Developers v. Taxis
“At the basic level, it’s about who gets to remove the frictions from the transaction, from the commerce, from the connection of passengers to taxi cabs,” said futurist and author Mark Pesce.
“The taxi cab companies of course want to remain in control of that,” Pesce said. “But in a world where every taxi cab driver is carrying around a smartphone and every passenger is carrying around a smartphone ... what do you need a dispatcher for?”
“The taxi companies have found themselves quickly, concretely undermined by this technological wave that they were not expecting.” In response, the industry will try to use advertising and legislation as tools to “bludgeon” the competition, he said.
The NSW Taxi Council said customer safety is the primary reason for its campaign against independent apps.
“Under the regulations, taxi networks guarantee that passengers receive an accredited driver in a compliant vehicle; that the journey is monitored by security cameras and GPS; that complaints can be investigated and responded to; and that lost property can be tracked,” said a spokesman for the Council.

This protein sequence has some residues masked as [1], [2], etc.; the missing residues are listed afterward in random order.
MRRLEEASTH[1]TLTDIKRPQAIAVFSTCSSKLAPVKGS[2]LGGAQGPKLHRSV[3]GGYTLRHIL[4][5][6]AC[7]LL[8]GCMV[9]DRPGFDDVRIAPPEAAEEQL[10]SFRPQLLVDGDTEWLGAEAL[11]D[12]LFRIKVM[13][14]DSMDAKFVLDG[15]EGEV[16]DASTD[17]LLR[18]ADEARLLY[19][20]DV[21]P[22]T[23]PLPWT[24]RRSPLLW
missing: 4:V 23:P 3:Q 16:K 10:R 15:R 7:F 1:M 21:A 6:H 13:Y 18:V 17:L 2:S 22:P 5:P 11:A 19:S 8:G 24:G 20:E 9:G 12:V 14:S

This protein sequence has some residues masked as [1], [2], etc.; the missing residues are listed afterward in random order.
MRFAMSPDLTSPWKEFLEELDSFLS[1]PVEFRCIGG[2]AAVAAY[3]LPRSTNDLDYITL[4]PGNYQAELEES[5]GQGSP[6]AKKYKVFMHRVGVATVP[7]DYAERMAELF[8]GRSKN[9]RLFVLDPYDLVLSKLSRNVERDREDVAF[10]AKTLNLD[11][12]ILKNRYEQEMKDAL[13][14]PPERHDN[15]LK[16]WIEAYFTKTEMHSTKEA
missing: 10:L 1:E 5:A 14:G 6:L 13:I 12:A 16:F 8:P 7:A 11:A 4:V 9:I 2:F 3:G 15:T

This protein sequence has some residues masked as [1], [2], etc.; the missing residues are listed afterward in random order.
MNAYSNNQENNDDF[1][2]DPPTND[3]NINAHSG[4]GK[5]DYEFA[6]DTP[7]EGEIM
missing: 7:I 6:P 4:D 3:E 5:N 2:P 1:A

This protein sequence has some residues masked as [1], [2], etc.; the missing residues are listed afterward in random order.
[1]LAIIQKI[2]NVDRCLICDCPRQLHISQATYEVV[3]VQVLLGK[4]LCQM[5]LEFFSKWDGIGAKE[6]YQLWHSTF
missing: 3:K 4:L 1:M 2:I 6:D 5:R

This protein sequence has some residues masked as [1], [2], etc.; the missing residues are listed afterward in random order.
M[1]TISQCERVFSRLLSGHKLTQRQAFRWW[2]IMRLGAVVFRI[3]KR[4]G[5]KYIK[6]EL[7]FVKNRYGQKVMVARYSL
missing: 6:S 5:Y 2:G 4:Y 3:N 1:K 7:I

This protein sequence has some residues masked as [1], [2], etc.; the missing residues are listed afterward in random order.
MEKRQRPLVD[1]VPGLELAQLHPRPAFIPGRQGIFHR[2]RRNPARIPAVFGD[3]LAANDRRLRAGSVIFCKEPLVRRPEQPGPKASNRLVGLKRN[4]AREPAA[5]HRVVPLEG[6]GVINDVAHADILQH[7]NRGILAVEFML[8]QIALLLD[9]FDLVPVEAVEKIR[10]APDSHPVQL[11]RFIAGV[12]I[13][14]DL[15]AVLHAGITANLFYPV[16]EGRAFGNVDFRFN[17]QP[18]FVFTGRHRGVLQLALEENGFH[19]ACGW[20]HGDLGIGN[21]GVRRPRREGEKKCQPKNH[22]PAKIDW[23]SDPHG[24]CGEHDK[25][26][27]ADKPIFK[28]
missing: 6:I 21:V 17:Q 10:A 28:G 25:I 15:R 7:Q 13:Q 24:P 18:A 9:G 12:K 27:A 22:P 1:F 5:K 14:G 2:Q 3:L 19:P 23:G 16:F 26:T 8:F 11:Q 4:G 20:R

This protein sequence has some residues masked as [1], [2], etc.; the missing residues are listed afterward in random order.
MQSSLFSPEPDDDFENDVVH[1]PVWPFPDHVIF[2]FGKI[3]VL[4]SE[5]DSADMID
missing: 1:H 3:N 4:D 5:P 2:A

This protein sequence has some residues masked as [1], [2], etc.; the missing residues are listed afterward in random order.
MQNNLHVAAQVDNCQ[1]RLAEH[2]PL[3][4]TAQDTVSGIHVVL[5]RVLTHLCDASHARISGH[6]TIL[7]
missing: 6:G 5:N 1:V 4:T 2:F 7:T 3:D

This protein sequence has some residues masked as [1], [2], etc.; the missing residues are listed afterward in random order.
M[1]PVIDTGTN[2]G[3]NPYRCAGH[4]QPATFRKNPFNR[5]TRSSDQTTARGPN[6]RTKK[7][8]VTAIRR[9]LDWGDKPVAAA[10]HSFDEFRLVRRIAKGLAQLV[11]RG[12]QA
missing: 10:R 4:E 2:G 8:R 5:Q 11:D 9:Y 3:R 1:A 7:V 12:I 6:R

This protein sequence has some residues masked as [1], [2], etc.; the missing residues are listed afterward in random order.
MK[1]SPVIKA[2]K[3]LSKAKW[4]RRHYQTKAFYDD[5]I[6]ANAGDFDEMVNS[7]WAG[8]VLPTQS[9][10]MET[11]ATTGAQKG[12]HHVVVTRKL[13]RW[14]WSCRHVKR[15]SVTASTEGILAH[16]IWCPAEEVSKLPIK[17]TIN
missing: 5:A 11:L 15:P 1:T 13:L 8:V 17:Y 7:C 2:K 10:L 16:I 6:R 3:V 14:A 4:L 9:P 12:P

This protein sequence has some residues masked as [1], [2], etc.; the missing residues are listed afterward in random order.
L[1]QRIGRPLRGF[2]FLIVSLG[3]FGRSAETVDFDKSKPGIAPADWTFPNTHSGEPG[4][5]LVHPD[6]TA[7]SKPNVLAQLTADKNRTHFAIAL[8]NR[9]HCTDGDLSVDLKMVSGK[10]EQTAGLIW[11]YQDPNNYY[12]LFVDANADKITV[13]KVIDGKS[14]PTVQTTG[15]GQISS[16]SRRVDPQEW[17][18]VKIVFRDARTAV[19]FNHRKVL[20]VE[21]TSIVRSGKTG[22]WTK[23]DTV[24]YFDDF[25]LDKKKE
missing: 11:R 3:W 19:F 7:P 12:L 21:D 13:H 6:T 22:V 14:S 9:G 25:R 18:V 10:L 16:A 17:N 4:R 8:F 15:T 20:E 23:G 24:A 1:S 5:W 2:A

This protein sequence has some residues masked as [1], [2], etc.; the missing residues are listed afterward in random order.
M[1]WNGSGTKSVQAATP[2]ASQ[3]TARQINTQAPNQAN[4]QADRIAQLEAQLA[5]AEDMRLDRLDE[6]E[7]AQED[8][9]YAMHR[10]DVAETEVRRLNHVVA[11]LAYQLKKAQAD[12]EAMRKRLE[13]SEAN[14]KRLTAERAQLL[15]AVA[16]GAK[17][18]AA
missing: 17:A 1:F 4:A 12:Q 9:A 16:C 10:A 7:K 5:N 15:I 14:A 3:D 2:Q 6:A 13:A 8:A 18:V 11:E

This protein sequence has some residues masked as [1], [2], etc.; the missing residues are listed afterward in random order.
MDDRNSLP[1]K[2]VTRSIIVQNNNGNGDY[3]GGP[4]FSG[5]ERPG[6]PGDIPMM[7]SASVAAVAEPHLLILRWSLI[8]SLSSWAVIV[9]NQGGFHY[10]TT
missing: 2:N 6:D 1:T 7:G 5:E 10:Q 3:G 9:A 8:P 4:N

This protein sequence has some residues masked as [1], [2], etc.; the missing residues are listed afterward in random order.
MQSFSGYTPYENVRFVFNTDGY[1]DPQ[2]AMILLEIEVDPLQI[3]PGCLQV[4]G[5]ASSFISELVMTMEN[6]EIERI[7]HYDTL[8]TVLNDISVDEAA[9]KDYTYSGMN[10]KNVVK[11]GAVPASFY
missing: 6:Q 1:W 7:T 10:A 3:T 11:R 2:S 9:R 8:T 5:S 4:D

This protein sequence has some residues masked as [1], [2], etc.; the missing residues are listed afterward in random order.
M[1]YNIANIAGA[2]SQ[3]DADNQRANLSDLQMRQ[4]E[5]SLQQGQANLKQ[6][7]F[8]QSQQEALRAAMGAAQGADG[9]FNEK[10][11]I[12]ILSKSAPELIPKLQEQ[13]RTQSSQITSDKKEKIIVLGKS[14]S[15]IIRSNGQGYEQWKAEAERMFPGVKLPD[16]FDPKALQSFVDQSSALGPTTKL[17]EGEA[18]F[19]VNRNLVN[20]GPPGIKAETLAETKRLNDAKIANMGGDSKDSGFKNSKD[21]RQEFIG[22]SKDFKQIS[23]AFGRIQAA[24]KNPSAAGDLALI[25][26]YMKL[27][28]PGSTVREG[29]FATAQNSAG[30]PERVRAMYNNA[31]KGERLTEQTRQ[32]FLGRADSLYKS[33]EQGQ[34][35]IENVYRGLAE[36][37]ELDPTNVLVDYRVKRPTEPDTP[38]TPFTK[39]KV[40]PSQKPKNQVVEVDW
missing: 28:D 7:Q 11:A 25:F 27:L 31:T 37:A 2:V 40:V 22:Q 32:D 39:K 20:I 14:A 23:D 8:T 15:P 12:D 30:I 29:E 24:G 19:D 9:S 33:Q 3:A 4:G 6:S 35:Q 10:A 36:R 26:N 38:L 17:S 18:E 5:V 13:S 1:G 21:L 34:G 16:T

“Every journey is accountable. But outside these regulations, there is no protection, complaints cannot be investigated and there is no accountability on service standards.”
However, Pesce disagreed that safety is a problem particular to independent taxi apps. “I don’t see the unlicensed apps being fundamentally more open to problems than a licensed app would be.”
While they may have a mutual enemy, GoCatch and Ingogo said they have no plans to join forces. Ingogo’s Petrie cited different approaches to safety by the two companies as the main reason.
“It was suggested by someone to us” to join forces, but Ingogo wants to “distance ourselves from what GoCatch is doing,” said Petrie.
Campbell said GoCatch would continue to add features to the app amid the controversy, and the company plans to announce new functionality tomorrow, he said.
It’s likely to be a long and drawn out fight, said Pesce. “Companies do not lose their monopolies easily,” he said. “Fundamentally, [the taxi companies] are fighting for their existence.”
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